We were about to continue our boat hunt when the Captain got word from his family estate in Mississippi that some legal formalities had to be taken care of before he could receive his yearly stipend from a trust fund. Without the funds he would be theoretically broke; hence no money no boat. He had to return home and deal with his family and paper work which could have taken a few weeks or months to straighten out. I couldn’t hang around indefinitely waiting for the outcome so there was only one viable option open, make the long and arduous trek back to my safe house in Cholula.

 

 

 

 

 

 

 

 

 

 

 

 

 

 

 

 

 


Chapter 26 Lessons Unlearned

 

 

Chapter 26

“Lessons Unlearned”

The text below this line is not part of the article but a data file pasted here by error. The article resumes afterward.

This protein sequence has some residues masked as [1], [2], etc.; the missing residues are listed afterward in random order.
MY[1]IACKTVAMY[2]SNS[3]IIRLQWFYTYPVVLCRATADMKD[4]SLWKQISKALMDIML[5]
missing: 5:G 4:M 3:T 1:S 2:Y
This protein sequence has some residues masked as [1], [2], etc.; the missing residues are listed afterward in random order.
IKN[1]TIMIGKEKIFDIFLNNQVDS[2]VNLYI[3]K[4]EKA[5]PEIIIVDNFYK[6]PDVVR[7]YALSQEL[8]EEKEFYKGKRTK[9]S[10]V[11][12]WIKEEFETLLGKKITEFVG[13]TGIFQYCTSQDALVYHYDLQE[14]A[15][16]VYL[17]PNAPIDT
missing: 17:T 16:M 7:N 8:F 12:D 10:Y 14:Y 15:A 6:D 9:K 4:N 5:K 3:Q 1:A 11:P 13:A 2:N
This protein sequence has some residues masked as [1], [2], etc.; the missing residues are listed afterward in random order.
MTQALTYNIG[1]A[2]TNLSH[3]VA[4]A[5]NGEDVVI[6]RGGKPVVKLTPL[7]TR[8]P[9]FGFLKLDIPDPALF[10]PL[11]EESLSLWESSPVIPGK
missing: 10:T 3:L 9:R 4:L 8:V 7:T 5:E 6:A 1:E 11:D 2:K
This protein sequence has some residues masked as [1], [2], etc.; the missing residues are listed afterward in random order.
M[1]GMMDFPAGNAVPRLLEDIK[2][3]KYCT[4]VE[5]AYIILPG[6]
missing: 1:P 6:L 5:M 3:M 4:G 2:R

I boarded the good ship Enterprise with high expectations for another journey into the unknown and with the Mad Captain behind the helm we would surely go where no sane man had gone before. We plotted a course south through central Mexico to Oaxaca and ultimately Puerto Angel a relatively unknown seaside paradise. We initiated the launch in our usual fashion with a big fat joint and set the craft on cruise control. The ride to Oaxaca was long and slow due to antiquated road conditions. No matter, we were not hampered by a rigid schedule; we were two crazy unattached dudes with the freedom to leisurely exploit the time we had on our hands. Between the long moments of silence I recounted my adventures with Dutch Boy in our quest for a boat. He was particularly interested in the idea of boating as an alternate means of traveling. Buying a boat and sailing around was at the top of his “things to do list”. The more we talked about it the more animated he became and blurted out, “hey, if I get a boat would you like to come aboard and be my first mate”? “Aye, aye Captain”, I responded thinking that this was a wishful pipe dream and would more than likely never happen. “OK, then”, he shot back. “Be aware of what you wish for, because it just might happen”!